To compare physiological characteristics of the S. cerevisiae strains obtained by the different selection methods described in this paper, anaerobic batch cultivation of strains IMS0003, IMS0007, and IMS0010 in mixtures containing 30 g liter−1 glucose, 15 g liter−1 xylose, and 15 g liter−1 arabinose was performed (Fig. (Fig.1).1). Strain IMS0003 was able to consume the sugar mixture within approximately 65 h (Fig. (Fig.1A),1A), and the maximum specific consumption rates (qmax) were 0.27 and 0.23 g g (dry weight)−1 h−1 for xylose and arabinose, respectively (Fig. (Fig.1D1D and Table Table2).2). As expected from the marginal reduction in total fermentation time after chemostat selection, no drastic changes in sugar consumption occurred when IMS0003 and IMS0007 were compared. While the qmax for xylose increased from 0.21 to 0.31 g g (dry weight)−1 h−1, the qmax for arabinose did not change significantly (Table (Table2).2). The slightly improved coconsumption of both pentoses observed for IMS0007 is illustrated by the increased sum of the two pentose-specific consumption rates (Fig. (Fig.1E)1E) compared to that of IMS0003.
The strain resulting from repeated consecutive batch cultivation with sugar mixtures having alternating compositions (IMS0010) exhibited clearly improved fermentation performance. While the qmax for xylose, 0.35 g g (dry weight)−1 h−1, was comparable to that of strain IMS0007, arabinose was consumed with a qmax of 0.53 g g (dry weight)−1 h−1, which corresponded to a twofold increase compared to strain IMS0007 (Fig. (Fig.1F1F and Table Table2).2). As a result, the sum of the specific consumption rates of the two pentoses increased 1.5-fold (Fig. (Fig.1F),1F), which contributed to a great extent to the reduction in the total fermentation time from 55 h to approximately 35 h (Fig. (Fig.1C1C).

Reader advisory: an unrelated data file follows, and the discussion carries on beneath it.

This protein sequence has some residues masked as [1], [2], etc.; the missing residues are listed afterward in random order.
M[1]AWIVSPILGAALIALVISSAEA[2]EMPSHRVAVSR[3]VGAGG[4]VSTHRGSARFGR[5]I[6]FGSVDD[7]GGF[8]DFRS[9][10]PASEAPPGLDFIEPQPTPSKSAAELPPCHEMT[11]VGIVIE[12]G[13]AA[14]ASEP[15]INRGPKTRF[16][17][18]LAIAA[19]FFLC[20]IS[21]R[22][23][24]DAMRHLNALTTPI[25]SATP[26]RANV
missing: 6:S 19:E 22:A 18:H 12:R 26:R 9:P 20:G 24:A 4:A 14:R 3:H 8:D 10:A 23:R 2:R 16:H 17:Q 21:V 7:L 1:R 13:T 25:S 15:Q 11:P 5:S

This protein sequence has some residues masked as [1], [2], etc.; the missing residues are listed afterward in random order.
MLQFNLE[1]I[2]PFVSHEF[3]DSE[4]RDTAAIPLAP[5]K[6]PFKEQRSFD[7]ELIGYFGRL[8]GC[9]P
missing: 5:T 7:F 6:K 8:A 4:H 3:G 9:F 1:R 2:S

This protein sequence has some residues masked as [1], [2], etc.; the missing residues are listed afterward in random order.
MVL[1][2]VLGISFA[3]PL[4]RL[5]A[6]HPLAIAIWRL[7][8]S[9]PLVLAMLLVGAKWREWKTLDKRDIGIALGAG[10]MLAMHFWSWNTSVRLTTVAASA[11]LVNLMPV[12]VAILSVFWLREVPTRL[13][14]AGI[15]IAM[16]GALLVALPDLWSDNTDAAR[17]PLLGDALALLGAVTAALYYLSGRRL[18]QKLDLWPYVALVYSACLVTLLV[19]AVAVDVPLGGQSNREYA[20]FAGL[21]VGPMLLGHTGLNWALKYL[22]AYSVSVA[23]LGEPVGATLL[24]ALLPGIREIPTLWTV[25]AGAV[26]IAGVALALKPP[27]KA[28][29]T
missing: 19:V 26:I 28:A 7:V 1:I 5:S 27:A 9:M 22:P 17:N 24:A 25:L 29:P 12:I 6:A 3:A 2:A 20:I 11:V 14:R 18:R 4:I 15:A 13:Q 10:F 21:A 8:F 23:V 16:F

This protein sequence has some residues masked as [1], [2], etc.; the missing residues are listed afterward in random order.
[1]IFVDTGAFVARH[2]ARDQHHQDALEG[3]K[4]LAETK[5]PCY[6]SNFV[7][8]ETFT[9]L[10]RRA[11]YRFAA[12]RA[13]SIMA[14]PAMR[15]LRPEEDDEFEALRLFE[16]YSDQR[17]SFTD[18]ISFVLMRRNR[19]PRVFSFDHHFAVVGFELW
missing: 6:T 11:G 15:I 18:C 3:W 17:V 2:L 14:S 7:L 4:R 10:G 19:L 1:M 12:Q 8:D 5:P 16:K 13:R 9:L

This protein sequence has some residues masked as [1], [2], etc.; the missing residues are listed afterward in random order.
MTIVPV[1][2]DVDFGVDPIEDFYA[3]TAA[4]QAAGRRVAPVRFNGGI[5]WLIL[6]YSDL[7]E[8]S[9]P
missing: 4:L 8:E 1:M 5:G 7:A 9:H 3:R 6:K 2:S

All three xylose- and arabinose-consuming strains described in this study exhibited high ethanol yields (0.43 to 0.44 g g−1 of total sugar) (Table (Table2).2). In line with these yields, the levels of xylitol and arabinitol remained below the detection level. This indicated that the ethanol yields were not (negatively) affected either by the chemostat selection or the selective sequential batch cultivation. The biomass yield of strain IMS0010, however, was significantly higher than that of strains IMS0003 and IMS0007. The increased biomass yield of strain IMS0010 can be explained as an effect of a decreased cumulative energy requirement for maintenance as a result of the decreased fermentation times.